Tony Iltis

Flanked by military commanders, Iraqi Prime Minister Haider al-Abadi was in the nation’s second-largest city, Mosul, on July 10 to announce the city’s liberation from ISIS.

An end to the three-year-long rule by the extremely violent and authoritarian terrorist group is obviously good news for the city's residents. But it seems unlikely the group’s defeat will mean an end to their suffering, which began long before ISIS captured the city in June 2014.

Filipino President Rodrigo Duterte’s annual State of the Nation (SONA) address on July 24 reflected his government’s increasing trajectory towards dictatorship. Outside, protest marches converged on the parliamentary complex at Batasan, reflecting the growing grassroots opposition to the worsening dictatorial trend.

A hallmark of former Prime Minister Tony Abbott was responding to falling opinion polls by holding press conferences full of totalitarian imagery, announcing moves to weaken civil liberties or intensify persecution of refugees in the name of keeping Australians safe from the apparent existential threat of terrorism. His successor, Malcolm Turnbull, is trying to out-do him.

Australian special forces routinely commit war crimes in Afghanistan.

Such a conclusion is strongly suggested by hundreds of pages of secret Australian Defence Force documents leaked to the ABC, which were revealed on July 11. 

Raqqa, the de facto ISIS capital in Syria, is on the verge of falling. The rapid advance of the left-wing Syrian Democratic Forces (SDF) since they entered the city on June 6 contrasts with the slower advance of forces of the Iraqi and Iraqi Kurdistan governments in Mosul, the ISIS capital in Iraq, which the pro-government forces entered in February.

However, the June 18 downing of a Syrian fighter jet by a US war plane, after the former attacked SDF positions near Raqqa, is just one indication that eliminating ISIS will not end the violent multi-sided war in Syria that spawned it.

Once again the mainstream media is using lurid headlines and racist hyperbole to convince us that Australia is under threat from the spectre of Islamist terrorism.

Right-wing columnists are whipping themselves into a frenzy calling for further curbs on the already minuscule opportunity for refugees to settle in Australia, further criminalisation of ideological views and imprisonment without conviction.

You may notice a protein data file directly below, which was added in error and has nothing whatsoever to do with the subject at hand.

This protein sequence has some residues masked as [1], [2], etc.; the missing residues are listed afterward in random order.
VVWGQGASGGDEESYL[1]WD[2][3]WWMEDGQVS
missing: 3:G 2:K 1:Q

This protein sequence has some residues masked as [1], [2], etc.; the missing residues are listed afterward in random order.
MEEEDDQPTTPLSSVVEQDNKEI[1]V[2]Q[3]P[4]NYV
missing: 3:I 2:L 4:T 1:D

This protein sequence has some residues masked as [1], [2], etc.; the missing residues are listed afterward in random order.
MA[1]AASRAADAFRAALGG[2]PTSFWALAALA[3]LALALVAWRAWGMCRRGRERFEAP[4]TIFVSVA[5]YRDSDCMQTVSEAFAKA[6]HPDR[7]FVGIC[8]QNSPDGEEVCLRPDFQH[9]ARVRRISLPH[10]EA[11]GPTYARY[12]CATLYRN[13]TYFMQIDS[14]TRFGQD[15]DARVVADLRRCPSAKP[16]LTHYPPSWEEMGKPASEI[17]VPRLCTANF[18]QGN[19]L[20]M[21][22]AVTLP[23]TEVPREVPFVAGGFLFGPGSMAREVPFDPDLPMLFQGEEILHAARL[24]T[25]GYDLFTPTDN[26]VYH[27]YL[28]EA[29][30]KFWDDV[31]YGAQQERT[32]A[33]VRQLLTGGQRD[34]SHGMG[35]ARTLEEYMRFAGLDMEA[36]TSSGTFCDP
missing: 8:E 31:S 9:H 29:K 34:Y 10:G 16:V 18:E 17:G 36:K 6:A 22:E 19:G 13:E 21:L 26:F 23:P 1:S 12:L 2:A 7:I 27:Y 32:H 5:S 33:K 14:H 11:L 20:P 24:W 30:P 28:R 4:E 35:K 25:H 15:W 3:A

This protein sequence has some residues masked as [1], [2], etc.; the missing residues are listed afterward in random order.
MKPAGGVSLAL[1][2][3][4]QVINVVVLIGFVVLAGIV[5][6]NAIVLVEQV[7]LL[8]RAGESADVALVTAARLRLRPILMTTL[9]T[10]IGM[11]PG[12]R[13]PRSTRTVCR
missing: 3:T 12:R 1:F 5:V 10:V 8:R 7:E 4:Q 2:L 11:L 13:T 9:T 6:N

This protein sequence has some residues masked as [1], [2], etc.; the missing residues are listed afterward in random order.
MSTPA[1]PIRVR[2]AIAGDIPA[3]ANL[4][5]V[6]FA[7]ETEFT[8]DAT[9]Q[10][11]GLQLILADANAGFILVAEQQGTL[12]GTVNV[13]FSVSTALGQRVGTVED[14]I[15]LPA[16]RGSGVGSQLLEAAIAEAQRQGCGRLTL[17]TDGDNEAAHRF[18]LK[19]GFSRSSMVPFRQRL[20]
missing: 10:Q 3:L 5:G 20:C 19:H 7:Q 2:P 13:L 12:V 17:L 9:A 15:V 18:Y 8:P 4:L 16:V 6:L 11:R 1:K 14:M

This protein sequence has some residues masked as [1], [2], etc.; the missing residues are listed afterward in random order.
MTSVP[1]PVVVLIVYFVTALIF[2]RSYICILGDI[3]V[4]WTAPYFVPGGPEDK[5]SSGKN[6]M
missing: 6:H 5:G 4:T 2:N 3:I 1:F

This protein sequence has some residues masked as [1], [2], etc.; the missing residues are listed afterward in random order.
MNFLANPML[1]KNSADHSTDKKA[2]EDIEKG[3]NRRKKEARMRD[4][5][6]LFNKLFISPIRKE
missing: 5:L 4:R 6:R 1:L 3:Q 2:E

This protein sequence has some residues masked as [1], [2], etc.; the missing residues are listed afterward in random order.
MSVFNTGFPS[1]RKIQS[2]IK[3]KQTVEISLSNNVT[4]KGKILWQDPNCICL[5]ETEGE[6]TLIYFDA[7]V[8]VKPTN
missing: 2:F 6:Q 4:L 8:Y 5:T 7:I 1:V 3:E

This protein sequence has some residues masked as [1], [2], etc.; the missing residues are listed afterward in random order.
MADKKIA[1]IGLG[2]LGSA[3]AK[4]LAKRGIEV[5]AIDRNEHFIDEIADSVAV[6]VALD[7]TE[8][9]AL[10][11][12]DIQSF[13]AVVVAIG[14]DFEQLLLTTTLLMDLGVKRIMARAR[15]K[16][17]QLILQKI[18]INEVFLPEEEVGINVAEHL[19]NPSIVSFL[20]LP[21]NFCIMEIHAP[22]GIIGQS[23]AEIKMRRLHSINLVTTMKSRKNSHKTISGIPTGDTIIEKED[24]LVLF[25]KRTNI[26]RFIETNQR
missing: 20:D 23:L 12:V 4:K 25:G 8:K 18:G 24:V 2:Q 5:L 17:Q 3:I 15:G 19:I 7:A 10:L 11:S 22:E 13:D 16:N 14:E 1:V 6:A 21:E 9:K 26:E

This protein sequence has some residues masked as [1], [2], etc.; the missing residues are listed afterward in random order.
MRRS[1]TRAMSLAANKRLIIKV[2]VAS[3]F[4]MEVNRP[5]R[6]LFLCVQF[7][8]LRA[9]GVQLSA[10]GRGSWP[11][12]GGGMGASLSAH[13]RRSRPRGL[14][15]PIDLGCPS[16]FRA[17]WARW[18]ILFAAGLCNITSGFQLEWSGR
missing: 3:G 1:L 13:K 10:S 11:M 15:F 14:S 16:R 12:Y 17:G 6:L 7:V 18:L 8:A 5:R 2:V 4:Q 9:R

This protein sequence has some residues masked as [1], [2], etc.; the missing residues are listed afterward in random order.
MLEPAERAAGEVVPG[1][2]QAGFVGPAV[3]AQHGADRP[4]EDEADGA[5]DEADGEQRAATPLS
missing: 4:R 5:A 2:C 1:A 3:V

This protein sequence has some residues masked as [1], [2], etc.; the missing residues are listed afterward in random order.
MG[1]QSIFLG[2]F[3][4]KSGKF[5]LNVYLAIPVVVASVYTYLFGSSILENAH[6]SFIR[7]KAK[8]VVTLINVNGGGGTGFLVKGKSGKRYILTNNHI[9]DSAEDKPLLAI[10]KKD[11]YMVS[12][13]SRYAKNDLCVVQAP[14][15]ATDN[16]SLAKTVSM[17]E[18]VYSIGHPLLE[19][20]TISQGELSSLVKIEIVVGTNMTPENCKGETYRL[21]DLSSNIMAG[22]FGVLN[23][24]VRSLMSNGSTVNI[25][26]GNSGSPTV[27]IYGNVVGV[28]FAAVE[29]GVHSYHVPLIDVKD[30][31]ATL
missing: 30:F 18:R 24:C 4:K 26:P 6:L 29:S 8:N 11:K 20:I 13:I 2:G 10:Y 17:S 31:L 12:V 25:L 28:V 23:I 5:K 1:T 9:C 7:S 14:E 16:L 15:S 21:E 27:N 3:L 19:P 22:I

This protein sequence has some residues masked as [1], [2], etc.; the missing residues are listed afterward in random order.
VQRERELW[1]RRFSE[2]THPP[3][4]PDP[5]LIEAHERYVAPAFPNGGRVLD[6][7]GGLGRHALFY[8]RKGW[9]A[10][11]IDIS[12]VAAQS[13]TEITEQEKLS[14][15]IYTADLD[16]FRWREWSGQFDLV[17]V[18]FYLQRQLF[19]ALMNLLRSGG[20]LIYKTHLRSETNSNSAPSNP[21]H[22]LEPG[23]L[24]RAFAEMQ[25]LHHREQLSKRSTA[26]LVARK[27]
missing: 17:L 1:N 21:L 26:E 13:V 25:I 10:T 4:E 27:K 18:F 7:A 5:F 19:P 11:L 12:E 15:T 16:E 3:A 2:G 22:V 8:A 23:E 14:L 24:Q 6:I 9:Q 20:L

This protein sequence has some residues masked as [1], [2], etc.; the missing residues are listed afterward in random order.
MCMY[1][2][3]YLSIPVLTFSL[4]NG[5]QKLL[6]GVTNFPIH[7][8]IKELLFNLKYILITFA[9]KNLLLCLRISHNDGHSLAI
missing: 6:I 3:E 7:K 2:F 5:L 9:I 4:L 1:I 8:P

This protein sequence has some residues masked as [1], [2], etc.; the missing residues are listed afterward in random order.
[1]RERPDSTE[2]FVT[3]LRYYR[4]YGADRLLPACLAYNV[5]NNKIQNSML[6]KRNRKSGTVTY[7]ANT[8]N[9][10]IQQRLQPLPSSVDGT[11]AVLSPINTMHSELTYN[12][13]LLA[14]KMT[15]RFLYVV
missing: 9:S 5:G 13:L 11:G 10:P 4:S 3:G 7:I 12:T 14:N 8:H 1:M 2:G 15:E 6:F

Filipino police and military forces in the small city of Marawi on the island of Mindanao attempted to arrest Isnilon Hapilon, a leader of the Abu Sayyaf criminal gang, on May 23. By the end of the day, President Rodrigo Duterte’s government had declared martial law throughout the island for 60 days and launched a military assault.

By June 2, that ongoing assault, including air strikes, had killed at least 160 people and displaced hundreds of thousands.

This dramatic escalation represents the further slide of Duterte’s administration towards authoritarian rule and a betrayal of his election campaign promise to pursue a negotiated end to Mindanao’s multiple insurgencies.

An ISIS attack on May 2 near the Rajim Salibi border crossing between Iraq and Syria left 37 refugees dead and at least 20 injured. Victims were as young as three months. “The attack was repelled [by] the intervention by Syrian Democratic Forces [SDF] fighters,” Firat News Agency reported.

Most of the refugees were fleeing the Iraqi city of Mosul, which for months has been the scene of heavy fighting as Western, Russian, Iranian, Iraqi government forces and allied militias try to retake the city from ISIS.

Turkish war planes launched air strikes against Syria and Iraq on April 24.

For months local and foreign forces have been closing in on the main ISIS strongholds: the cities of Raqqa in Syria and Mosul in Iraq. Turkey is a NATO member and recognised as an ally against ISIS by the US-led coalition of Western powers in Iraq and Syria, that includes Australia.

But the Turkish air strikes did not target ISIS. Instead, they were aimed at the terror group’s most consistent opponents — left-wing Kurdish-led revolutionary forces.

United States warships in the Mediterranean Sea launched a large cruise missile strike against government-held airfields in Syria on April 7. They fired about 60 Tomahawk missiles on the Shayrat air base near Homs in central Syria as the US government called for Syrian President Bashar al-Assad to be removed from power.

The attacks were a response to a chemical weapons attack three days earlier in the town of Khan Sheikhoun in Idlib Province that killed more than 70 civilians, including at least 27 children. 

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